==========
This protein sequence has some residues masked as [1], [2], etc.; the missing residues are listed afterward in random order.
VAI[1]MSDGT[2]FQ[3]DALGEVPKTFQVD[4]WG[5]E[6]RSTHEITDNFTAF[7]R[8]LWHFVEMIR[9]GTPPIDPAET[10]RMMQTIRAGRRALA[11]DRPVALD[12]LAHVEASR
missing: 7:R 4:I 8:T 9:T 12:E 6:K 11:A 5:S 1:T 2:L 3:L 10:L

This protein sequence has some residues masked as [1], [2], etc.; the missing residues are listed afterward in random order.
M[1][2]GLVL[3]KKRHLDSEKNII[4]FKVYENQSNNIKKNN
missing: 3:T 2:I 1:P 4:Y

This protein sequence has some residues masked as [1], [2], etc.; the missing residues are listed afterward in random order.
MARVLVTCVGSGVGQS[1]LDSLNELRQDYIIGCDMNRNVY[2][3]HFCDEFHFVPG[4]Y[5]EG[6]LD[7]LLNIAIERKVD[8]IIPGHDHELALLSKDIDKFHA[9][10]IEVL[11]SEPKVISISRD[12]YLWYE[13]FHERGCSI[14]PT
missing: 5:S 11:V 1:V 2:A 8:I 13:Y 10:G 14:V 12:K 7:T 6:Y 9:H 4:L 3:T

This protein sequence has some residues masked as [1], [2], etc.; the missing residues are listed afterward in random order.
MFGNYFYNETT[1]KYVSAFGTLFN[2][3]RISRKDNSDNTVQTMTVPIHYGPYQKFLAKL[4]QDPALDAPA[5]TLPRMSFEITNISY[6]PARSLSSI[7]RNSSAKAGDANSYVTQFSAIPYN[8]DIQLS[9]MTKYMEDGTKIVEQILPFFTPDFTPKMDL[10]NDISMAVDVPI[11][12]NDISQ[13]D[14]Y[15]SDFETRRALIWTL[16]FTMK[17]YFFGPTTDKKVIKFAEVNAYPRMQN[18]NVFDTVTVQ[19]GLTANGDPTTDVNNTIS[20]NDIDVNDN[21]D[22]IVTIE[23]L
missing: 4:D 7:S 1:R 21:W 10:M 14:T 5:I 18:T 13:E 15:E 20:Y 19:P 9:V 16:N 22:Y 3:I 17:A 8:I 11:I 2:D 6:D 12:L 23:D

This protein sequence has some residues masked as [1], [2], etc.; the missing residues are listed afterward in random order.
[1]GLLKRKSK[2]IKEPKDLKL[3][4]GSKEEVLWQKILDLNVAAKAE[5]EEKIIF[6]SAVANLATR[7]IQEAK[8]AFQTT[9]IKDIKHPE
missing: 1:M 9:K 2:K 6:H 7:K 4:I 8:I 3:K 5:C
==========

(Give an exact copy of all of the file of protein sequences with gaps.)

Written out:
This protein sequence has some residues masked as [1], [2], etc.; the missing residues are listed afterward in random order.
VAI[1]MSDGT[2]FQ[3]DALGEVPKTFQVD[4]WG[5]E[6]RSTHEITDNFTAF[7]R[8]LWHFVEMIR[9]GTPPIDPAET[10]RMMQTIRAGRRALA[11]DRPVALD[12]LAHVEASR
missing: 7:R 4:I 8:T 9:T 12:E 6:K 11:A 5:S 1:T 2:L 3:L 10:L

This protein sequence has some residues masked as [1], [2], etc.; the missing residues are listed afterward in random order.
M[1][2]GLVL[3]KKRHLDSEKNII[4]FKVYENQSNNIKKNN
missing: 3:T 2:I 1:P 4:Y

This protein sequence has some residues masked as [1], [2], etc.; the missing residues are listed afterward in random order.
MARVLVTCVGSGVGQS[1]LDSLNELRQDYIIGCDMNRNVY[2][3]HFCDEFHFVPG[4]Y[5]EG[6]LD[7]LLNIAIERKVD[8]IIPGHDHELALLSKDIDKFHA[9][10]IEVL[11]SEPKVISISRD[12]YLWYE[13]FHERGCSI[14]PT
missing: 5:S 11:V 1:V 2:A 8:I 13:Y 10:G 14:V 12:K 7:T 6:Y 9:H 4:L 3:T

This protein sequence has some residues masked as [1], [2], etc.; the missing residues are listed afterward in random order.
MFGNYFYNETT[1]KYVSAFGTLFN[2][3]RISRKDNSDNTVQTMTVPIHYGPYQKFLAKL[4]QDPALDAPA[5]TLPRMSFEITNISY[6]PARSLSSI[7]RNSSAKAGDANSYVTQFSAIPYN[8]DIQLS[9]MTKYMEDGTKIVEQILPFFTPDFTPKMDL[10]NDISMAVDVPI[11][12]NDISQ[13]D[14]Y[15]SDFETRRALIWTL[16]FTMK[17]YFFGPTTDKKVIKFAEVNAYPRMQN[18]NVFDTVTVQ[19]GLTANGDPTTDVNNTIS[20]NDIDVNDN[21]D[22]IVTIE[23]L
missing: 4:D 7:S 1:R 21:W 10:M 14:T 5:I 18:T 13:E 15:E 20:Y 19:P 9:V 16:N 22:Y 3:I 17:A 8:I 11:I 2:D 6:D 12:L 23:D

This protein sequence has some residues masked as [1], [2], etc.; the missing residues are listed afterward in random order.
[1]GLLKRKSK[2]IKEPKDLKL[3][4]GSKEEVLWQKILDLNVAAKAE[5]EEKIIF[6]SAVANLATR[7]IQEAK[8]AFQTT[9]IKDIKHPE
missing: 1:M 9:K 2:K 6:H 7:K 4:I 8:I 3:K 5:C